Plans for developing a new music curriculum have been condemned as “deeply concerning” by dozens of experts in music education.
An open letter to the Department for Education, signed by 30 academics, says that while the existing national curriculum was developed and consulted upon widely, plans for developing a new model music curriculum to go alongside it do not appear to include such a broad range of expertise.
“It is deeply concerning that a model curriculum could be perceived as replacing the national curriculum, thus ousting something that has been subject to a democratic process with one which has not,” the letter states.
The government announced last week that a new model music curriculum was to be drawn up by a panel of experts and published in the summer in order to “make sure their lessons are of the very highest quality”.
But the letter, signed by experts including Jonathan Savage, of Manchester Metropolitan University, and Anthony Anderson, of Birmingham City University, who have both worked as government curriculum advisers, says they are concerned that the experts chosen do not include people with sufficient knowledge of how to teach music.
Music curriculum: the right panel of experts?
And they have called for the DfE to supply details about the way panel members were selected.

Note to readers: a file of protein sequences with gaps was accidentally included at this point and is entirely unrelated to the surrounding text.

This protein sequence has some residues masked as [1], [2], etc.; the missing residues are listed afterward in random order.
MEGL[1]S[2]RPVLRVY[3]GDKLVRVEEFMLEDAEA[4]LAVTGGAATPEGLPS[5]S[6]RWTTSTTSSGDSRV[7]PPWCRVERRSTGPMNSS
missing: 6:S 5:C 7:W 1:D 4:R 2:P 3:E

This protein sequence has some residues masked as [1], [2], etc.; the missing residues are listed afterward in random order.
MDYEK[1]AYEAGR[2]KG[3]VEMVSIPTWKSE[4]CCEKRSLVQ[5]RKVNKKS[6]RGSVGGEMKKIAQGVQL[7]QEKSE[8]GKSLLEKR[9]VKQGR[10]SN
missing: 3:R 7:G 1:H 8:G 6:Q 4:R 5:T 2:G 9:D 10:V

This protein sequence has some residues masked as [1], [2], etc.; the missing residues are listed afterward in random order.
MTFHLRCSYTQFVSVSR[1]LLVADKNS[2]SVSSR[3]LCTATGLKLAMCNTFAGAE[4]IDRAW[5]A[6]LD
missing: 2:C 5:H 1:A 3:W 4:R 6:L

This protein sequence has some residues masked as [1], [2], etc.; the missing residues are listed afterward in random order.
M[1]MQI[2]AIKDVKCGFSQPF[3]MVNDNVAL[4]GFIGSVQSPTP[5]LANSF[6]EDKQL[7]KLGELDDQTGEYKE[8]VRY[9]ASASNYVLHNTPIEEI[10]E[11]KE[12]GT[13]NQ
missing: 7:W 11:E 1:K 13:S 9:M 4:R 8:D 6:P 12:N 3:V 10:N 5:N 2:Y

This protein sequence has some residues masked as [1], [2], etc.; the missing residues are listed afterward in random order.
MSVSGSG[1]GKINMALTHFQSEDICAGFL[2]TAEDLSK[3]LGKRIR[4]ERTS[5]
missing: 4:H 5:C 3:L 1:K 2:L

"They are really good people," Dr Savage explained to Tes. "I am not casting aspersions on the quality of people on the panel – but they just the wrong group of people to do this task."
The 14-strong panel, which includes cellist Julian Lloyd Webber, Professor Linda Merrick, principal of the Royal Northern College of Music, and Naveed Idrees, the headteacher of Bradford’s Feversham Primary Academy, also has four representatives from music education hubs, the organisations that coordinate musical education services in a local area.
And the academics point out that: “Music education in the curriculum is the responsibility of schools, not music education hubs; the expertise in this area lies with expert teachers and those working in initial teacher education and schools.”
Ally Daubney, of the University of Sussex, speaking to the Tes, said: “There are brilliant teachers in schools developing fantastic curriculums for the 21st century who have been overlooked for this panel and it should be their work that is sitting in the centre of this development. There is also great expertise in initial teacher education. We’re all music teachers and have pedagogical expertise across the age ranges, which is also not represented anywhere on that group.”
The letter warns of potential “conflict of interest” in panel members who work for music services or music education hubs, who receive Arts Council England funding for music initiatives, getting involved in curriculum development.
It is understood from the DfE that while the national curriculum has statutory status, and must be followed by maintained schools, the model curriculum has no such status and will be supplementary.
The DfE believes there will be no conflict of interest arising between the panel members and this work because music hubs will not be recipients of any funding flowing from the model curriculum, which will be free for pupils and schools to use.